Why Seasonal produce?
As you may know, I am passionate about eating seasonally. In fact it is my mission here at The Modern Mess to encourage you to be a great seasonal home cook.
Eating seasonally means eating what grows naturally outside around where you live at a particular time of the year.
As I live in New Zealand, there are a few exceptions to this rule. Bananas, they don’t grow here but bananas seem to be a household staple. For me, Pomegranates, I just love them and they appear here in the shops around Christmas and they are just so pretty. I can however report that we have planted two Pomegranate trees in our garden so, who knows, I may be able to cross this one off the list! Pineapples and Mangos are also favourites that also don’t grow here.
Anyway, here are 6 reasons why you should eat seasonally
Flavour - Fruit and vegetables that are allowed to fully ripen in the sun taste so much better! The flavour of a tomato picked straight off the vine or an apple picked straight off the tree is incomparable to one grown in Winter indoors or cold stored for 6 months.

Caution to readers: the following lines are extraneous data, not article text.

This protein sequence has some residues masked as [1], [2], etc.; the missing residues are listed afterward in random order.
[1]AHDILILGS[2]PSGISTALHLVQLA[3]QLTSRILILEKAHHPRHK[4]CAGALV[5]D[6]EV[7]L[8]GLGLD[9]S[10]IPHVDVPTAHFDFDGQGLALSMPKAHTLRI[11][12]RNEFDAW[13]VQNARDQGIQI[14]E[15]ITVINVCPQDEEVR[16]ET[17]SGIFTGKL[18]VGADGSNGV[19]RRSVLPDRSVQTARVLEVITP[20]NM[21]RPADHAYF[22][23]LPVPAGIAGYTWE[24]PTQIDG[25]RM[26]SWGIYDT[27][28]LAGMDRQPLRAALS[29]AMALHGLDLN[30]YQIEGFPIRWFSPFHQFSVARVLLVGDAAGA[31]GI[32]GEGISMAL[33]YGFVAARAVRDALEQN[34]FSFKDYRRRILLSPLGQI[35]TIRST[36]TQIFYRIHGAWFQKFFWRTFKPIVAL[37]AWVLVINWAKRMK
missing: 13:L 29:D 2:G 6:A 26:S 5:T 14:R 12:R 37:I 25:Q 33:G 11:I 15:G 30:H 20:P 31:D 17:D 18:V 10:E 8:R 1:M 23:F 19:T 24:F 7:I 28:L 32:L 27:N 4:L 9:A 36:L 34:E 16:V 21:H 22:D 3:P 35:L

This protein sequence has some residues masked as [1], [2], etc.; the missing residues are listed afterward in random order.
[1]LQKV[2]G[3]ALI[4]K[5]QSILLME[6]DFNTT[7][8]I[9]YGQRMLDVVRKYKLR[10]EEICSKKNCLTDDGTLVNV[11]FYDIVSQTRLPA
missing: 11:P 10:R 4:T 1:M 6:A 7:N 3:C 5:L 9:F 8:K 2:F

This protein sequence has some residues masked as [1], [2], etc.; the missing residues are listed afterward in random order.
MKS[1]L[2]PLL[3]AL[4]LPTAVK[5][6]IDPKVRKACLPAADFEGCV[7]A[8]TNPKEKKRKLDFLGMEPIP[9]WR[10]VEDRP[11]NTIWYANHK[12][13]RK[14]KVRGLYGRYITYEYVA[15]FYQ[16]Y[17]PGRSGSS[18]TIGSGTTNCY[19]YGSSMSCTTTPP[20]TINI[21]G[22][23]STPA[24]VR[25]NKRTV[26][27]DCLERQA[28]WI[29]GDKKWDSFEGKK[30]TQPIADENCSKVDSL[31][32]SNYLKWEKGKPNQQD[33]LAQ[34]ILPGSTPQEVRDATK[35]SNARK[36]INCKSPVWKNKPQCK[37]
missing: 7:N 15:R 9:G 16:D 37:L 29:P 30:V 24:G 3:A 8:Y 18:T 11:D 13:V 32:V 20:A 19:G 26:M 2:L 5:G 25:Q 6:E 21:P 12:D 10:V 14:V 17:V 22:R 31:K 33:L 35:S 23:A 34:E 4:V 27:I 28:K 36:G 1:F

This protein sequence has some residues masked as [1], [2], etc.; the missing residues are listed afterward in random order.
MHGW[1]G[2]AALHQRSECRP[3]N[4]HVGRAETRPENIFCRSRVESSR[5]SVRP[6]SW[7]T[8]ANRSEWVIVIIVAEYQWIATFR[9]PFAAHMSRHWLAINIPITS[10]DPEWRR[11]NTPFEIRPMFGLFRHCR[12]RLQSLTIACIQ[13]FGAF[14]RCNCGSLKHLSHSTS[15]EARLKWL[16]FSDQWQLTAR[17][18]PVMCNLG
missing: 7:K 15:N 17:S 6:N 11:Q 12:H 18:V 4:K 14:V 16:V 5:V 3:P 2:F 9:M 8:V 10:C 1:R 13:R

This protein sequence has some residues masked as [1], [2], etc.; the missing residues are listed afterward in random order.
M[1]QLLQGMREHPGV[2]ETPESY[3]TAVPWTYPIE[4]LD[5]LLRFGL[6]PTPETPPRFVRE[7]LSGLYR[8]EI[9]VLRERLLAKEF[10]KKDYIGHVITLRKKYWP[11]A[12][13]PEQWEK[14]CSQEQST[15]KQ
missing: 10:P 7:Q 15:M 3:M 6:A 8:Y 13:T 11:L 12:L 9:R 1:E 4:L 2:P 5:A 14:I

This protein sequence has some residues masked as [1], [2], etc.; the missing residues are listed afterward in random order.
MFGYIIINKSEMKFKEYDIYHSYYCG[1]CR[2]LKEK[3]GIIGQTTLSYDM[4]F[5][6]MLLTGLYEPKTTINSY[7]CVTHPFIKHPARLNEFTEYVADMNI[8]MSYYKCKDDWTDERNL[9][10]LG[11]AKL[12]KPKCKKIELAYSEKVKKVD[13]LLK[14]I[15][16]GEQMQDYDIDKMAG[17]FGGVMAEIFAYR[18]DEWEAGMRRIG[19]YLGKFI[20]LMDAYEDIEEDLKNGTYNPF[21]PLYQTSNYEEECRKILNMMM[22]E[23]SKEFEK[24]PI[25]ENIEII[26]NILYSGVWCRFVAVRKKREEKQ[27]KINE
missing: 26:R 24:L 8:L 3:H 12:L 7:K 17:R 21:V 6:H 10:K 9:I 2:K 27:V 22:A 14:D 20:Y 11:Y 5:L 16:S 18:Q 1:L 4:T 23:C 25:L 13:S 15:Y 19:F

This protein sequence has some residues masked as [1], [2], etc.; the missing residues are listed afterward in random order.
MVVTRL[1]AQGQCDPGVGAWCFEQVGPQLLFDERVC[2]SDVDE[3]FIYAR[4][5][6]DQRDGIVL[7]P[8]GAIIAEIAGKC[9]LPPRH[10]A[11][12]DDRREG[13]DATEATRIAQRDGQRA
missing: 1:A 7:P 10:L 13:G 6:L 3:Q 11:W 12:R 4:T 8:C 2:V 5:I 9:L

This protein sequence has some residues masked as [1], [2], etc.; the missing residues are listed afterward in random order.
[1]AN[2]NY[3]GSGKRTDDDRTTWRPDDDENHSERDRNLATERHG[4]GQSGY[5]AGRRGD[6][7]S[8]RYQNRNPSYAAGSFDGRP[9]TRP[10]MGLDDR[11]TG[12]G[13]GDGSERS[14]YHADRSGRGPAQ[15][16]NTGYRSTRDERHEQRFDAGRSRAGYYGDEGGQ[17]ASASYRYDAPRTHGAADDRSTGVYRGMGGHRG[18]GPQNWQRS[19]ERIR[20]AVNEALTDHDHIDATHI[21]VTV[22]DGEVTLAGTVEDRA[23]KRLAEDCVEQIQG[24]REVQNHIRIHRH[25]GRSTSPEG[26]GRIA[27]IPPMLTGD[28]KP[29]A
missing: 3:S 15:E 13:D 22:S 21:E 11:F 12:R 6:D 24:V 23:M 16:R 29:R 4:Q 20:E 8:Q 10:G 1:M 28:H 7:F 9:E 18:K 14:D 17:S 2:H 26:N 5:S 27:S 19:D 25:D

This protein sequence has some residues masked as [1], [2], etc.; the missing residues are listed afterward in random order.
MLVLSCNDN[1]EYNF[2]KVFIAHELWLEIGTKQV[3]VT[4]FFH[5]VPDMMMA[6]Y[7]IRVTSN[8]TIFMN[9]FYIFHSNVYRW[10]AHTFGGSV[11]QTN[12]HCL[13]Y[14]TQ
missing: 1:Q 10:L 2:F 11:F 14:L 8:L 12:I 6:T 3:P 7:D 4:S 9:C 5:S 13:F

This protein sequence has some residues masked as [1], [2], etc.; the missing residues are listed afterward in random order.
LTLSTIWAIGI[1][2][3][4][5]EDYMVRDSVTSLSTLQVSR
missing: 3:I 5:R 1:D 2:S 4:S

Value - Fruit and vegetables that are plentiful at a particular time of year are always going to be cheaper. An abundance of a particular fruit or vegetable will bring the price down as growers would rather sell there produce than not at all.
Higher nutritional value - Plants get their nourishment from the sun and soil. Seasonally fresh produce is picked when they are ripe and fully developed. The produce has had more sun exposure, which means it will have higher levels of antioxidants!
It’s FRESH - Local and seasonal produce, especially at your local farmers market is picked a few days before you are about to buy it. This means it lasts much longer than supermarket produce that sits in cool stores or on the shelf. And much longer than produce that is flown over from the other side of the world.
Better for the environment - Seasonal produce is more likely to be grown without human assistance. So less chemical herbicides and pesticides. Plus less food miles!
Community connection - Getting to know who grows your produce is such a wonderful thing. It helps support local agriculture, reduce food miles and bring communities together. It also helps spread the knowledge of growing produce.